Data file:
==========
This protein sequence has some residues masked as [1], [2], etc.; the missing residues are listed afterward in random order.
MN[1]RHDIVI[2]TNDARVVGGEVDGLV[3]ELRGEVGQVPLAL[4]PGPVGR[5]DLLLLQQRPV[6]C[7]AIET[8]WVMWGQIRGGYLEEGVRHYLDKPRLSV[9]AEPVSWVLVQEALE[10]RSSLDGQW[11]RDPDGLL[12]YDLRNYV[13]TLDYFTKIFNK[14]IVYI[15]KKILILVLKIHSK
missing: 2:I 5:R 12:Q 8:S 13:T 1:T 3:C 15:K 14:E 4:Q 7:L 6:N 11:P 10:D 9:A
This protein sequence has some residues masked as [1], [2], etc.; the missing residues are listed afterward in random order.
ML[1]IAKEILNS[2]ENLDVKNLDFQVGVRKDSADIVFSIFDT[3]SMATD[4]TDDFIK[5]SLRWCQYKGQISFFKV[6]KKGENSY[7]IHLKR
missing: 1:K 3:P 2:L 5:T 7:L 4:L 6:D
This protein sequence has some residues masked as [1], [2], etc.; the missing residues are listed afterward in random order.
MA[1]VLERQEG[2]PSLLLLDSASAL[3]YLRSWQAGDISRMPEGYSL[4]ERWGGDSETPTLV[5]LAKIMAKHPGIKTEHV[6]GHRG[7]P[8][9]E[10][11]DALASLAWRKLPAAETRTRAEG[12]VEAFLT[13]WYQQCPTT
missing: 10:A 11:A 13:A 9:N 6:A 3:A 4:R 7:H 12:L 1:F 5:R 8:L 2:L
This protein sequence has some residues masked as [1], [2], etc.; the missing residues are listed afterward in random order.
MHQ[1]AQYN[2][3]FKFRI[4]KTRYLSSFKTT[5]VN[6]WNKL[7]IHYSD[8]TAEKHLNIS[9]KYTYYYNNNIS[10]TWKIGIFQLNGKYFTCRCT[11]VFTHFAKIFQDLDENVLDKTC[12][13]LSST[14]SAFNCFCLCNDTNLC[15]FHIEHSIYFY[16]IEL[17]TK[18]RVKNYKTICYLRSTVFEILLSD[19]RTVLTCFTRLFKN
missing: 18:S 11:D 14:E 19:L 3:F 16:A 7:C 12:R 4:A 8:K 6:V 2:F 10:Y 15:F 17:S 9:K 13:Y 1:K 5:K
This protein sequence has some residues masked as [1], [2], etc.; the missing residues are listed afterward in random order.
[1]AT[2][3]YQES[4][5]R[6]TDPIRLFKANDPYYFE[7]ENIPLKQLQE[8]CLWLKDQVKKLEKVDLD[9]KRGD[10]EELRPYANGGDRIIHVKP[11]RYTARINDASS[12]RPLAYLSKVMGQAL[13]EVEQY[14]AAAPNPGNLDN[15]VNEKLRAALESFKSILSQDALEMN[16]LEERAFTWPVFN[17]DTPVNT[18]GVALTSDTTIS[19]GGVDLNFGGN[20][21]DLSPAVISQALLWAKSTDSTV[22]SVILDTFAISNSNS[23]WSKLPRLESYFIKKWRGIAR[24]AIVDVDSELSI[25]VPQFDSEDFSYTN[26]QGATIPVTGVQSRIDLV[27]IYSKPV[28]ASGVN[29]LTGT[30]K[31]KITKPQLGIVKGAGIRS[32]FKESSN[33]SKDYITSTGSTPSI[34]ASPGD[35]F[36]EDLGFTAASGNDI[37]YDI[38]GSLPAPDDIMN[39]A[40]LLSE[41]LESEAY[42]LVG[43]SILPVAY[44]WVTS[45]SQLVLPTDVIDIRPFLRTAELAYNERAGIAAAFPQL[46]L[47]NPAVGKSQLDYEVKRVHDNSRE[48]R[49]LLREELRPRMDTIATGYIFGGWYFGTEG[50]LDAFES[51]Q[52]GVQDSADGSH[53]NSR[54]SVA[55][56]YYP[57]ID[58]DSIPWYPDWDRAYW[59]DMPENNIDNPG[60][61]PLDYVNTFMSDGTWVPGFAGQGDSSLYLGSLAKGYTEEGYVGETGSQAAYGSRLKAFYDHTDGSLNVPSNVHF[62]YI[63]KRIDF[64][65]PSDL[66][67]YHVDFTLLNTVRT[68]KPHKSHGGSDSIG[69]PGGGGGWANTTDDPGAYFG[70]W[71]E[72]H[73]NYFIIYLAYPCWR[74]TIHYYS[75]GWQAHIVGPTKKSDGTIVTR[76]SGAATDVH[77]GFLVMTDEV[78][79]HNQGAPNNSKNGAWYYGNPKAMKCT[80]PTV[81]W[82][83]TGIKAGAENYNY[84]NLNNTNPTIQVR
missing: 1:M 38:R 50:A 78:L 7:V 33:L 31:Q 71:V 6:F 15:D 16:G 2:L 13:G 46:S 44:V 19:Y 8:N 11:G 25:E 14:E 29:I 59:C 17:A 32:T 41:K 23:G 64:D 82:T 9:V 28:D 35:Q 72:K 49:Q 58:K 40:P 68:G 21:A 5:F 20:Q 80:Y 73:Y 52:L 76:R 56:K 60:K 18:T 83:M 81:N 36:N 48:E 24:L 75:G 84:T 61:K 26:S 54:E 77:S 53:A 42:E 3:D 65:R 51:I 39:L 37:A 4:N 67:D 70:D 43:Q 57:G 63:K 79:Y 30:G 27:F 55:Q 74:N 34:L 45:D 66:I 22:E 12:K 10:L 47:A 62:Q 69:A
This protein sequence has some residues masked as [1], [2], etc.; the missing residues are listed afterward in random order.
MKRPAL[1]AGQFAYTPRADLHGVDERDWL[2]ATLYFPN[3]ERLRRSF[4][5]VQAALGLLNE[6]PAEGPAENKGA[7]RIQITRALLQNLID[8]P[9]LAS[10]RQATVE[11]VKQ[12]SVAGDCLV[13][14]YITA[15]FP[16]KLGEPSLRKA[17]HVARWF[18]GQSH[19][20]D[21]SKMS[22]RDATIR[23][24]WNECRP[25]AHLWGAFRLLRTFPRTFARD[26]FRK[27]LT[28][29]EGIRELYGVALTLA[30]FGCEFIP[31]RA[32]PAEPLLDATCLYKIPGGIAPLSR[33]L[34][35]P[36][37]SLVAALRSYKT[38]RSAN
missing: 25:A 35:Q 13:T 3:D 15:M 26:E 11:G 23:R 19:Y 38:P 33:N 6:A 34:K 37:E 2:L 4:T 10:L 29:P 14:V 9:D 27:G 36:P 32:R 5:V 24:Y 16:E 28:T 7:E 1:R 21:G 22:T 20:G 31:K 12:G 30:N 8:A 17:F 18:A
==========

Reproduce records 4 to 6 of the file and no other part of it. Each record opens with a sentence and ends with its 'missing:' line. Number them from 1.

This protein sequence has some residues masked as [1], [2], etc.; the missing residues are listed afterward in random order.
MHQ[1]AQYN[2][3]FKFRI[4]KTRYLSSFKTT[5]VN[6]WNKL[7]IHYSD[8]TAEKHLNIS[9]KYTYYYNNNIS[10]TWKIGIFQLNGKYFTCRCT[11]VFTHFAKIFQDLDENVLDKTC[12][13]LSST[14]SAFNCFCLCNDTNLC[15]FHIEHSIYFY[16]IEL[17]TK[18]RVKNYKTICYLRSTVFEILLSD[19]RTVLTCFTRLFKN
missing: 18:S 11:D 14:E 19:L 3:F 16:A 7:C 12:R 4:A 8:K 6:V 2:F 10:Y 15:F 17:S 9:K 13:Y 1:K 5:K
This protein sequence has some residues masked as [1], [2], etc.; the missing residues are listed afterward in random order.
[1]AT[2][3]YQES[4][5]R[6]TDPIRLFKANDPYYFE[7]ENIPLKQLQE[8]CLWLKDQVKKLEKVDLD[9]KRGD[10]EELRPYANGGDRIIHVKP[11]RYTARINDASS[12]RPLAYLSKVMGQAL[13]EVEQY[14]AAAPNPGNLDN[15]VNEKLRAALESFKSILSQDALEMN[16]LEERAFTWPVFN[17]DTPVNT[18]GVALTSDTTIS[19]GGVDLNFGGN[20][21]DLSPAVISQALLWAKSTDSTV[22]SVILDTFAISNSNS[23]WSKLPRLESYFIKKWRGIAR[24]AIVDVDSELSI[25]VPQFDSEDFSYTN[26]QGATIPVTGVQSRIDLV[27]IYSKPV[28]ASGVN[29]LTGT[30]K[31]KITKPQLGIVKGAGIRS[32]FKESSN[33]SKDYITSTGSTPSI[34]ASPGD[35]F[36]EDLGFTAASGNDI[37]YDI[38]GSLPAPDDIMN[39]A[40]LLSE[41]LESEAY[42]LVG[43]SILPVAY[44]WVTS[45]SQLVLPTDVIDIRPFLRTAELAYNERAGIAAAFPQL[46]L[47]NPAVGKSQLDYEVKRVHDNSRE[48]R[49]LLREELRPRMDTIATGYIFGGWYFGTEG[50]LDAFES[51]Q[52]GVQDSADGSH[53]NSR[54]SVA[55][56]YYP[57]ID[58]DSIPWYPDWDRAYW[59]DMPENNIDNPG[60][61]PLDYVNTFMSDGTWVPGFAGQGDSSLYLGSLAKGYTEEGYVGETGSQAAYGSRLKAFYDHTDGSLNVPSNVHF[62]YI[63]KRIDF[64][65]PSDL[66][67]YHVDFTLLNTVRT[68]KPHKSHGGSDSIG[69]PGGGGGWANTTDDPGAYFG[70]W[71]E[72]H[73]NYFIIYLAYPCWR[74]TIHYYS[75]GWQAHIVGPTKKSDGTIVTR[76]SGAATDVH[77]GFLVMTDEV[78][79]HNQGAPNNSKNGAWYYGNPKAMKCT[80]PTV[81]W[82][83]TGIKAGAENYNY[84]NLNNTNPTIQVR
missing: 1:M 38:R 50:A 78:L 7:V 33:L 31:Q 71:V 6:F 15:D 16:G 2:L 13:G 46:S 44:V 19:Y 8:N 11:G 25:E 14:E 29:I 59:C 17:A 32:T 41:K 23:G 64:D 82:T 9:V 28:D 35:Q 72:K 49:Q 58:K 40:P 68:G 21:A 5:F 20:Q 80:Y 73:Y 52:L 76:R 56:K 60:K 18:T 83:M 81:N 36:N 48:E 24:L 75:G 84:T 61:K 26:S 54:E 77:S 53:A 42:E 3:D 65:R 51:I 39:L 37:A 4:N 67:D 70:D 43:Q 57:G 63:K 79:Y 30:G 27:F 55:Q 74:N 34:L 45:D 66:I 22:E 12:K 10:L 47:A 62:Q 69:A
This protein sequence has some residues masked as [1], [2], etc.; the missing residues are listed afterward in random order.
MKRPAL[1]AGQFAYTPRADLHGVDERDWL[2]ATLYFPN[3]ERLRRSF[4][5]VQAALGLLNE[6]PAEGPAENKGA[7]RIQITRALLQNLID[8]P[9]LAS[10]RQATVE[11]VKQ[12]SVAGDCLV[13][14]YITA[15]FP[16]KLGEPSLRKA[17]HVARWF[18]GQSH[19][20]D[21]SKMS[22]RDATIR[23][24]WNECRP[25]AHLWGAFRLLRTFPRTFARD[26]FRK[27]LT[28][29]EGIRELYGVALTLA[30]FGCEFIP[31]RA[32]PAEPLLDATCLYKIPGGIAPLSR[33]L[34][35]P[36][37]SLVAALRSYKT[38]RSAN
missing: 25:A 35:Q 13:T 3:D 15:M 26:E 11:G 23:R 19:Y 38:P 33:N 6:A 34:K 37:E 2:L 4:T 10:L 29:P 14:V 9:D 27:G 36:P 32:R 5:V 24:Y 16:E 28:T 7:E 1:R 21:G 22:T 20:G 31:K 12:G 30:N 8:A 17:F 18:A